Standard way to prevent formula injections when using AirTable `select` and `filterByFormula`

I think we can debate as long as we want whether this use case is realistic or not or whether airtable is suitable for this use case or not, but i don’t think that debate really helps anyone, except maybe our egos, @Bill.French

As long as airtable offers apis, people will end up using them in all sorts of ways (especially true for a product that has been long enough in the market and with so many users).

Security is everyone responsibility and it’s one of those things where it’s better to be safe than sorry.

I’ll do my best to report this to the documentation team.

Thanks for indulging me in the conversation


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I agree in theory. In practice I think people will take as much as they can get.

I don’t have one. But I think people who don’t want to be developers should take care in who they hire as developers, and people who want to be developers need to be in environments where they can learn what they do not know they need to learn.

Very true.

Also true.

Thank you.

You’re welcome. Anytime I have a conversation that involves Bill, I learn something.

We can all agree that if there’s a way to achieve something with an API, well-intentioned users and developers will explore these pathways. But, this is no different than using a chain saw. There are many things it can do; safe, responsible use ultimately falls to the consumer. If you’re not certain that you can operate it, hire a professional, but do not place the burden of safety 100% on the manufacturer.

Airtable has a duty to provide a security context for access to its data. I believe they have and continue to meet this obligation with modern and appropriate techniques. They do not have a duty to provide 100% of the education required to build everything possible with an API in any or many languages. And any attempt to do so may encourage people to use it in ways it was probably never intended to be used.

This is your first post in this community. It contains skulls, crossbones, and an indirect indictment of Airtable’s security. Whose ego did your opening statement serve exactly? :wink:

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For the records, I did not mean to offend anyone’s sensibility in any way. Nor I intended to attack or belittle Airtable as a product and as a company in any way. So, sincere apologies if my post came across in some negative way and sincere apologies if anyone got offended by my writing style. That was not my intent.

With that being said, I hope people can leave out the form and focus on the substance of this thread.

It’s OK if we don’t agree on the severity of the issue here, but there is definitely an injection threat when using select with filterByFormula and user-provided data.

If we managed to do our little part to make things better against this threat, even by a little bit, we might have done something good with our time…

For me, when the manufacturer markets its chainsaw as a tool that is easy for-non professionals to use, even if the customer has never used power tools before and doesn’t know where to go to hire a professional, that manufacturer has a higher burden to educate the consumer than the manufacturer who markets to only professional contractors.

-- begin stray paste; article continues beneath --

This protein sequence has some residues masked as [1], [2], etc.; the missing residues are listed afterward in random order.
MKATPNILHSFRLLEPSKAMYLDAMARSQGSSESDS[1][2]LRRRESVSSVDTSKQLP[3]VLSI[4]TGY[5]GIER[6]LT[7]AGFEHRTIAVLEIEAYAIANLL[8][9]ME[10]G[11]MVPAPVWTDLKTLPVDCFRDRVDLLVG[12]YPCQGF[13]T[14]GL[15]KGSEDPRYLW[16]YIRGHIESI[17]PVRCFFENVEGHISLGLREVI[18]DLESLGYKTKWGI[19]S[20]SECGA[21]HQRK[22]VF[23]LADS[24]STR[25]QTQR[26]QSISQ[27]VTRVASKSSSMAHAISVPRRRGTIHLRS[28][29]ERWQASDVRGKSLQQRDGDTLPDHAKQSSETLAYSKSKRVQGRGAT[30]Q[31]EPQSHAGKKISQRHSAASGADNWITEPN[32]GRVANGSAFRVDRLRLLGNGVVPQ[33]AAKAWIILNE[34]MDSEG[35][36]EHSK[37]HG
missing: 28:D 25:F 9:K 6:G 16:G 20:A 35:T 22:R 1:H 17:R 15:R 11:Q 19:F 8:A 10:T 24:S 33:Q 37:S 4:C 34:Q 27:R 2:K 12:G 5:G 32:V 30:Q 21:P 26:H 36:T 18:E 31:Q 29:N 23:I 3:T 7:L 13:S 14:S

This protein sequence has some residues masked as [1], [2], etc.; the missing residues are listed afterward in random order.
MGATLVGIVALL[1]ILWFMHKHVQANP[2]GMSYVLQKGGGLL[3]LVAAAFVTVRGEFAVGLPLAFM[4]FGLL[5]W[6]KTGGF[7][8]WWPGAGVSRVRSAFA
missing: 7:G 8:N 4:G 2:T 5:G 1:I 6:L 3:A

If you continue to use Airtable, you will see that most threads in this community are not nearly as heated as this one. Most people here are friendly, helpful, and passionate about Airtable. Soft skills can be as difficult to learn and practice as the more technical ones, especially if they don’t come naturally. (I am guilty of this too!)

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This is a huge security issue with Airtable and the dismissal of it is baffling. I will suggest my org gets off Airtable as quickly as possible.

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I am baffled by your post. It appears like you only joined this forum a few minutes before posting this. The solution to the issue in this thread is also very simple, with two solutions already posted.

Why join a forum in order to post that you are leaving the platform? Why leave a platform due to a perceived security risk that even the original poster admits is not a flaw specific to Airtable?

If you are trying to make a statement to Airtable, prior comments in this thread state that anyone from Airtable is unlikely to read this thread. If you have an issue with Airtable, you can vote with your wallet, or you can contact support. Both of those actions are more likely to be noticed by Airtable compared to posting in this thread.


I think I’ve made it clear that we both agree the risk of compromised access to data in any platform is high when you do things that allow it to be high. Please stop saying we don’t agree. We agree. It’s bad, and my recommendation 3500 words ago was don’t do that. :wink:

If you take that a step further and expose a web app that allows dynamic query construction without a security context in the web app itself, you’ve elevated the risk. If you comingle records intended for multiple classes of users, expose them to an API, and then fail to wrap such access with a security layer singling out the specific class intended, you are creating an even greater risk that class (a) gets a look at class (b’s) data. You don’t have to use filterByFormula to create this additional security risk.

Initially, you framed the narrative as a broad security flaw related to Airtable. You have since agreed that it’s not really Airtable; it’s any poorly designed web app. I think we both agree that the security architecture of web apps that lean on APIs from ANY platform matters greatly, and the complexities and risks of getting it wrong are far greater than simply focusing on filterByFormula.

Where I think we do not agree is the very premise of using filterByFormula in use cases external to the Airtable platform;

  • I think it’s no different than the risks posed by javascript eval() and should be avoided if at all possible. I have found many ways to do this, and I tend to believe the best part in a machine is no part at all. More parts lead to a greater risk of breakage and a whole host of problems. filterByFormula is simply one that exacerbates the likelihood of a security issue, but it also has the propensity of easily creating unanticipated queries which fail, and this is especially the case when allowing user input to craft such filters.